Home > Publications . Search All . Browse All . Country . Browse PSC Pubs . PSC Report Series

PSC In The News

RSS Feed icon

Stern, Novak, Harlow, and colleagues say compensation due Californians forcibly sterilized under eugenics laws

Burgard and Seelye find job insecurity linked to psychological distress among workers in later years

Former PSC trainee Jay Borchert parlays past incarceration and doctoral degree into pursuing better treatment of inmates

More News


Savolainen wins Outstanding Contribution Award for study of how employment affects recidivism among past criminal offenders

Giving Blueday at ISR focuses on investing in the next generation of social scientists

Pfeffer and Schoeni cover the economic and social dimensions of wealth inequality in this special issue

PRB Policy Communication Training Program for PhD students in demography, reproductive health, population health

More Highlights

Next Brown Bag

Mon, Jan 23, 2017 at noon:
H. Luke Shaefer

Evaluating Popular Media and Internet-Based Hospital Quality Ratings for Cancer Surgery

Publication Abstract

Osborne, Nicholas H., Amir A. A. Ghaferi, Lauren Nicholas, and Justin B. Dimick. 2011. "Evaluating Popular Media and Internet-Based Hospital Quality Ratings for Cancer Surgery." Archives of Surgery, 146(5): 600-604.

Objective: We sought to determine whether "best hospitals," as defined by the US News & World Report or HealthGrades, have lower mortality rates than all other American hospitals for cancer surgery.

Design: Retrospective cross-sectional study.

Setting: Medicare database (2005-2006).

Patients: All patients with a diagnosis of malignancy who underwent pancreatectomy, esophagectomy, and colectomy (n=82 724).

Main Outcomes Measures: Risk-adjusted mortality rates at best hospitals according to both the US News & World Report and HealthGrades, was compared with all other US hospitals, adjusting for differences in patient factors and surgical acuity. Risk-adjusted mortality rates between best hospitals and all other hospitals was compared after controlling for differences in hospital volume.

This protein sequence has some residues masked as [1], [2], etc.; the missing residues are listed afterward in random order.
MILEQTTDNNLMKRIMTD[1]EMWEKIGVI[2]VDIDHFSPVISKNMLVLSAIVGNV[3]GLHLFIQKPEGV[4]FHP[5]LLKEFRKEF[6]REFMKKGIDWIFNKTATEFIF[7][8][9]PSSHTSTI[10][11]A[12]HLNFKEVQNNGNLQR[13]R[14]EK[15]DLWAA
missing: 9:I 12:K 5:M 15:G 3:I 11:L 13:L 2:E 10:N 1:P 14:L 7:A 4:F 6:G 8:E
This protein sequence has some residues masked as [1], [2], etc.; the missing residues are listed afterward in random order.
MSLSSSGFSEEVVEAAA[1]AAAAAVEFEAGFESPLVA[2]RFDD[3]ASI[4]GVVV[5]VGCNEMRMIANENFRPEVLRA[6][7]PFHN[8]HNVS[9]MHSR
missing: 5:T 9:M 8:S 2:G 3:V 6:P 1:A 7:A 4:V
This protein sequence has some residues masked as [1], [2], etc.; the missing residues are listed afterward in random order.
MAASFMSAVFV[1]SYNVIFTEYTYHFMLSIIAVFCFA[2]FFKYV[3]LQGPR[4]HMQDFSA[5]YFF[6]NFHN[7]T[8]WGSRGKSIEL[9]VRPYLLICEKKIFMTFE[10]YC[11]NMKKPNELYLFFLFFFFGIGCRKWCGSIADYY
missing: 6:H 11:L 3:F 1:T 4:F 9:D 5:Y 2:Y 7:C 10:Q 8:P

Results: Risk-adjusted mortality was significantly lower in US News & World Report best hospitals for all 3 procedures: pancreatectomy (odds ratio [OR], 0.42; 95% confidence interval [CI], 0.30-0.58), esophagectomy (OR, 0.48; 95% CI, 0.37-0.62), and colectomy (OR, 0.69; 95% CI, 0.55-0.86). Risk-adjusted mortality was significantly lower in HealthGrades best hospitals for colectomy (OR, 0.79; 95% CI, 0.65-0.95). However, after accounting for hospital volume, risk-adjusted mortality was only significantly lower at the US News & World Report best hospitals for colectomy (OR, 0.79; 95% CI, 0.62-0.99) and was not significantly lower at HealthGrades best hospitals for any of the 3 oncologic procedures.

Conclusions: Publicly marketed hospital rating systems of surgical quality such as the US News & World Report " America's Best Hospitals" and HealthGrades " Best Hospitals" may identify high-quality hospitals for some oncologic surgeries. However, these ratings fail to identify other high-volume hospitals of equal quality.

PMCID: PMC3332047. (Pub Med Central)

Country of focus: United States of America.

Browse | Search : All Pubs | Next